Chapter 20. The diversifying of contextual constraints and argumentative strategies in friendly and hostile takeover bids*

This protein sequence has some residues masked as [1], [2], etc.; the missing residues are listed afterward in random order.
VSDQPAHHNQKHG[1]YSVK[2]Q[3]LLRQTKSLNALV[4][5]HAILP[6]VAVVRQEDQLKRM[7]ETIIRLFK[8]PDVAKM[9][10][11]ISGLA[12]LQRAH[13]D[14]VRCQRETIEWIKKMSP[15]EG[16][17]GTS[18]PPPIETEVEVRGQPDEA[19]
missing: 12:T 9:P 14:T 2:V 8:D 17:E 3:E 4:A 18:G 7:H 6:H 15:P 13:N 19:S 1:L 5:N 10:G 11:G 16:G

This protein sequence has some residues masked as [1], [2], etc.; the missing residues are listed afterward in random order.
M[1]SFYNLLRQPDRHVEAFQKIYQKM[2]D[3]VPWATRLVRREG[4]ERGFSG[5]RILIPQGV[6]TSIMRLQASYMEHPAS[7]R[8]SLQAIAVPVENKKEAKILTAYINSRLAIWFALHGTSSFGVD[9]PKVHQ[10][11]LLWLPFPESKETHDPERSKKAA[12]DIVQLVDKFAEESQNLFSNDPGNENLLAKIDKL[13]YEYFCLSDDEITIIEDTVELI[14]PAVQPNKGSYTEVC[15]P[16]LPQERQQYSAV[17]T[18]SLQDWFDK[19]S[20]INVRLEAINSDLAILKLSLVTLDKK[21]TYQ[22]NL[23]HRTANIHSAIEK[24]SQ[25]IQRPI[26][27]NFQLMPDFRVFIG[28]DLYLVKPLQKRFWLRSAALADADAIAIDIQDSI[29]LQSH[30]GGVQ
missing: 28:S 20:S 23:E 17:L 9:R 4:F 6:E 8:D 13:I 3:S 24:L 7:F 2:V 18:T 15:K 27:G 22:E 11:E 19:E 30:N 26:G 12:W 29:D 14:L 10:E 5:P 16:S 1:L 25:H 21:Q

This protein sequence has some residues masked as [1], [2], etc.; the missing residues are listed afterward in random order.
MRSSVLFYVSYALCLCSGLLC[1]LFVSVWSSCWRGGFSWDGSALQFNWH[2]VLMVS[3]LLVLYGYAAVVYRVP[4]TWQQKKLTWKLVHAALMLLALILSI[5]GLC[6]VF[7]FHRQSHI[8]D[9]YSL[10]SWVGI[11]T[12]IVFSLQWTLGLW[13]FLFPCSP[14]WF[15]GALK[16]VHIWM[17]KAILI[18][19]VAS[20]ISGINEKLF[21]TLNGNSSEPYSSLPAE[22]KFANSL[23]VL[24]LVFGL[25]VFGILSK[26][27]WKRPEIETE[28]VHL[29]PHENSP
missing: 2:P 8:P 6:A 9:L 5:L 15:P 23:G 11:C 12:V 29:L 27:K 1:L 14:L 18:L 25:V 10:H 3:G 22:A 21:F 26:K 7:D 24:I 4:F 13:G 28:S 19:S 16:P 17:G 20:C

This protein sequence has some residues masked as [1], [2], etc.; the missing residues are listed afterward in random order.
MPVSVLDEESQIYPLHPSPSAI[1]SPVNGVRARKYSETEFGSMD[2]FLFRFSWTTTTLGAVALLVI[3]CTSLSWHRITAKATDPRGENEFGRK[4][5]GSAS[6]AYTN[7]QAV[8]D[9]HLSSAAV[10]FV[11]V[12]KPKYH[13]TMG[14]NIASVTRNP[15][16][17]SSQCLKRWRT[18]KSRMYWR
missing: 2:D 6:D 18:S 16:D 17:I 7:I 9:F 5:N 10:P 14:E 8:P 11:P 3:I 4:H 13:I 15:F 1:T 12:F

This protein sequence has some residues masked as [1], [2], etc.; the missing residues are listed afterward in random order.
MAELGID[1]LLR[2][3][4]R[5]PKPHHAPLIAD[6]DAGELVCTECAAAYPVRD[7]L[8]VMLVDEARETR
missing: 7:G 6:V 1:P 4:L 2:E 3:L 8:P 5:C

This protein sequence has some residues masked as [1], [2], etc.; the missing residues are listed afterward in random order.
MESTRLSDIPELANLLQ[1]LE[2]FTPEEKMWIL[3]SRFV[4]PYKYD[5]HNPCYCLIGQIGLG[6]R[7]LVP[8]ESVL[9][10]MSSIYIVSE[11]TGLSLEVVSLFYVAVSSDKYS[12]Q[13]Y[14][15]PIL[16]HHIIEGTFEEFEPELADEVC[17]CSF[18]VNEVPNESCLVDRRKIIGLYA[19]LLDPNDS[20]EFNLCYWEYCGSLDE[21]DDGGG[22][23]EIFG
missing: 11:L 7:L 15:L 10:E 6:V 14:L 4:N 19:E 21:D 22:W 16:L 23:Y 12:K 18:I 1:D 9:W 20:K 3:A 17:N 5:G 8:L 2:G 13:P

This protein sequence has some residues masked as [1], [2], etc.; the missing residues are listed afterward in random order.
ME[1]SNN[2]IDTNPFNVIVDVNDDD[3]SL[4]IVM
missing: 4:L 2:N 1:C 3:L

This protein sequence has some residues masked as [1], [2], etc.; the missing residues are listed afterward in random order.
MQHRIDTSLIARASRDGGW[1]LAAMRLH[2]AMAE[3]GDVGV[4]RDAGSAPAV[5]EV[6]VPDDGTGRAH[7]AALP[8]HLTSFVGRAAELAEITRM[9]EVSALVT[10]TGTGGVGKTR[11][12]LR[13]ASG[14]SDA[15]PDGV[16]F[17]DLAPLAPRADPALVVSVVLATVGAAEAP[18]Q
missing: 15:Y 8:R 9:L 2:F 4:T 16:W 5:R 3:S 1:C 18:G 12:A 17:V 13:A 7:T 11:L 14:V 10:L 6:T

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This paper investigates how the argumentative situation affects arguers’ strategic maneuvering in a financial context, devoting particular attention to the situational characteristics at the confrontational level. To this purpose, this study considers takeover bids, a class of financial activities in which one company (the bidder), in order to acquire the control of another company (the target), proposes to the shareholders of it to sell their shares. When seen from an argumentative perspective, takeover bids manifest an interesting and original aspect: beside a composite audience (corresponding to the shareholders and other stakeholders of the two corporations), a multiple arguer is always involved since the bidder and the target boards of directors are both requested to argumentatively justify their respective position. The important distinction made in financial economics between bids supported by the target board (friendly) and those that are opposed (hostile) is reinterpreted from the perspective of argumentation analysis. Hence, friendly and hostile bids are specified as two kindred activity types belonging to the class of takeover bids, i.e. two species of the same genus, differing mostly because they imply two different confrontational situations which evidently condition the strategies of the concerned arguers. In friendly offers, the bidder and target boards devise a coordinated argumentation in which each side moves within the boundaries set by the interaction field, i.e. the commitments implied by their institutional role and those imposed by takeover rules. Hostile offers show a higher complexity as bidder and target directors separately try to persuade the same audience of the acceptability of their respective standpoints, while reacting to the argumentation advanced by the other side.


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